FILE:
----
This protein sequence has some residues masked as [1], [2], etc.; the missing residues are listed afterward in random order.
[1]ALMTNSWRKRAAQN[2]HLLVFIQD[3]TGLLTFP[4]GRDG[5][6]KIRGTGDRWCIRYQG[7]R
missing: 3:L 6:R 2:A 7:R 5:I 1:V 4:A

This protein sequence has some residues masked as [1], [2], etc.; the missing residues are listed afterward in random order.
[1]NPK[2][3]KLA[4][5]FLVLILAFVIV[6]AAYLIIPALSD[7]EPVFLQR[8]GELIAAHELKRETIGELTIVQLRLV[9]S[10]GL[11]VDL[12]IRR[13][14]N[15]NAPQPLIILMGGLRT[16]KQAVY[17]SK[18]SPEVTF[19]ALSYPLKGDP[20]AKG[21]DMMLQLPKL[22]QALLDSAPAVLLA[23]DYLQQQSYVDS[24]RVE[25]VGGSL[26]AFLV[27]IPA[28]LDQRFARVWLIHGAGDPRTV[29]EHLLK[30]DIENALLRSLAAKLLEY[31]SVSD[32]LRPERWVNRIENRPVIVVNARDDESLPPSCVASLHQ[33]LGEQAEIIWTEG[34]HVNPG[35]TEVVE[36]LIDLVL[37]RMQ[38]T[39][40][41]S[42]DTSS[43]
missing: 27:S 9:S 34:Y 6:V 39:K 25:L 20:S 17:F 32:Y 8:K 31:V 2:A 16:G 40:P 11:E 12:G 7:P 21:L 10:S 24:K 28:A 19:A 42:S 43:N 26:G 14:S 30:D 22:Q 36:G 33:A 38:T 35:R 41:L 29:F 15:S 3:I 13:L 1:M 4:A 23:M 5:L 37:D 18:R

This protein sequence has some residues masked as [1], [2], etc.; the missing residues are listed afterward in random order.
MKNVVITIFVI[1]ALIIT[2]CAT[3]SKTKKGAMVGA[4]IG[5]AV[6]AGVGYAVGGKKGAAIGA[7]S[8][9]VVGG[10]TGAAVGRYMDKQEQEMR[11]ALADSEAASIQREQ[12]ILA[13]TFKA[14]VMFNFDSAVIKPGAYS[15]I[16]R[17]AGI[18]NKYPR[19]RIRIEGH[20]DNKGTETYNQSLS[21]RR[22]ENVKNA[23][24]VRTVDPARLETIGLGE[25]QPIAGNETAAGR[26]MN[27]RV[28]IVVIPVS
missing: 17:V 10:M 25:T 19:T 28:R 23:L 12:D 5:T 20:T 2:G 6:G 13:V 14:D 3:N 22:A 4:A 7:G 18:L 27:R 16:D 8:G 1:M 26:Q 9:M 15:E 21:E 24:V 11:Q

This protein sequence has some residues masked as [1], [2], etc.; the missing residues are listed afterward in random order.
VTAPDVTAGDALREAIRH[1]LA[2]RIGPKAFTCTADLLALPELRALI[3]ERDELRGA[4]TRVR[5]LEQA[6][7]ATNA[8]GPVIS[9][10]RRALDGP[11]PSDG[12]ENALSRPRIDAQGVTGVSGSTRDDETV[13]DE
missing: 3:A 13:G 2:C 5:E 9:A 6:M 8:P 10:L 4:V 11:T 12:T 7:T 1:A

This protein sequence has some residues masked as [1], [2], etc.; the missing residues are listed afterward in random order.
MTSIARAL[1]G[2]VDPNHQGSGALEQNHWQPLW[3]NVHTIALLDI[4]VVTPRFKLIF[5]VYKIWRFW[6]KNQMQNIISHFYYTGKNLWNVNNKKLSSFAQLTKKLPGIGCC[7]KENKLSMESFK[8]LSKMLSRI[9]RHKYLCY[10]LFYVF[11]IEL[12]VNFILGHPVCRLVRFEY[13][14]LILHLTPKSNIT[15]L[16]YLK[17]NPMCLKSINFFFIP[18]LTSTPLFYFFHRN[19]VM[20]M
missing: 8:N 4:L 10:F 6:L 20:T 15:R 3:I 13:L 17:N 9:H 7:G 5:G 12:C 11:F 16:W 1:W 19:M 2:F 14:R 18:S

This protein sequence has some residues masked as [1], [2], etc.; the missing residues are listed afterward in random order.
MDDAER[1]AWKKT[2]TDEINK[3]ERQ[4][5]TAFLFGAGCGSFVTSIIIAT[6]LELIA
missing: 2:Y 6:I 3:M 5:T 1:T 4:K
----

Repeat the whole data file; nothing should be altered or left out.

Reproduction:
This protein sequence has some residues masked as [1], [2], etc.; the missing residues are listed afterward in random order.
[1]ALMTNSWRKRAAQN[2]HLLVFIQD[3]TGLLTFP[4]GRDG[5][6]KIRGTGDRWCIRYQG[7]R
missing: 3:L 6:R 2:A 7:R 5:I 1:V 4:A

This protein sequence has some residues masked as [1], [2], etc.; the missing residues are listed afterward in random order.
[1]NPK[2][3]KLA[4][5]FLVLILAFVIV[6]AAYLIIPALSD[7]EPVFLQR[8]GELIAAHELKRETIGELTIVQLRLV[9]S[10]GL[11]VDL[12]IRR[13][14]N[15]NAPQPLIILMGGLRT[16]KQAVY[17]SK[18]SPEVTF[19]ALSYPLKGDP[20]AKG[21]DMMLQLPKL[22]QALLDSAPAVLLA[23]DYLQQQSYVDS[24]RVE[25]VGGSL[26]AFLV[27]IPA[28]LDQRFARVWLIHGAGDPRTV[29]EHLLK[30]DIENALLRSLAAKLLEY[31]SVSD[32]LRPERWVNRIENRPVIVVNARDDESLPPSCVASLHQ[33]LGEQAEIIWTEG[34]HVNPG[35]TEVVE[36]LIDLVL[37]RMQ[38]T[39][40][41]S[42]DTSS[43]
missing: 27:S 9:S 34:Y 6:V 39:K 25:L 20:S 17:F 32:Y 8:K 31:V 2:A 16:G 40:P 11:E 12:G 7:P 21:L 10:S 24:K 28:A 19:A 42:S 43:N 26:G 14:S 30:D 22:Q 36:G 33:A 38:T 35:R 41:L 29:F 15:S 3:I 13:L 1:M 4:A 23:M 5:L 37:D 18:R

This protein sequence has some residues masked as [1], [2], etc.; the missing residues are listed afterward in random order.
MKNVVITIFVI[1]ALIIT[2]CAT[3]SKTKKGAMVGA[4]IG[5]AV[6]AGVGYAVGGKKGAAIGA[7]S[8][9]VVGG[10]TGAAVGRYMDKQEQEMR[11]ALADSEAASIQREQ[12]ILA[13]TFKA[14]VMFNFDSAVIKPGAYS[15]I[16]R[17]AGI[18]NKYPR[19]RIRIEGH[20]DNKGTETYNQSLS[21]RR[22]ENVKNA[23][24]VRTVDPARLETIGLGE[25]QPIAGNETAAGR[26]MN[27]RV[28]IVVIPVS
missing: 17:V 10:M 25:T 19:T 28:R 23:L 12:D 5:T 20:T 2:G 6:G 13:V 14:D 3:N 22:A 4:A 7:G 18:L 27:R 16:D 8:G 1:M 26:Q 9:M 15:E 21:E 24:V 11:Q

This protein sequence has some residues masked as [1], [2], etc.; the missing residues are listed afterward in random order.
VTAPDVTAGDALREAIRH[1]LA[2]RIGPKAFTCTADLLALPELRALI[3]ERDELRGA[4]TRVR[5]LEQA[6][7]ATNA[8]GPVIS[9][10]RRALDGP[11]PSDG[12]ENALSRPRIDAQGVTGVSGSTRDDETV[13]DE
missing: 3:A 13:G 2:C 5:E 9:A 6:M 8:P 10:L 4:V 11:T 12:T 7:T 1:A

This protein sequence has some residues masked as [1], [2], etc.; the missing residues are listed afterward in random order.
MTSIARAL[1]G[2]VDPNHQGSGALEQNHWQPLW[3]NVHTIALLDI[4]VVTPRFKLIF[5]VYKIWRFW[6]KNQMQNIISHFYYTGKNLWNVNNKKLSSFAQLTKKLPGIGCC[7]KENKLSMESFK[8]LSKMLSRI[9]RHKYLCY[10]LFYVF[11]IEL[12]VNFILGHPVCRLVRFEY[13][14]LILHLTPKSNIT[15]L[16]YLK[17]NPMCLKSINFFFIP[18]LTSTPLFYFFHRN[19]VM[20]M
missing: 8:N 4:L 10:F 6:L 20:T 15:R 3:I 13:L 17:N 9:H 7:G 5:G 12:C 11:F 16:W 1:W 19:M 2:F 14:R 18:S

This protein sequence has some residues masked as [1], [2], etc.; the missing residues are listed afterward in random order.
MDDAER[1]AWKKT[2]TDEINK[3]ERQ[4][5]TAFLFGAGCGSFVTSIIIAT[6]LELIA
missing: 2:Y 6:I 3:M 5:T 1:T 4:K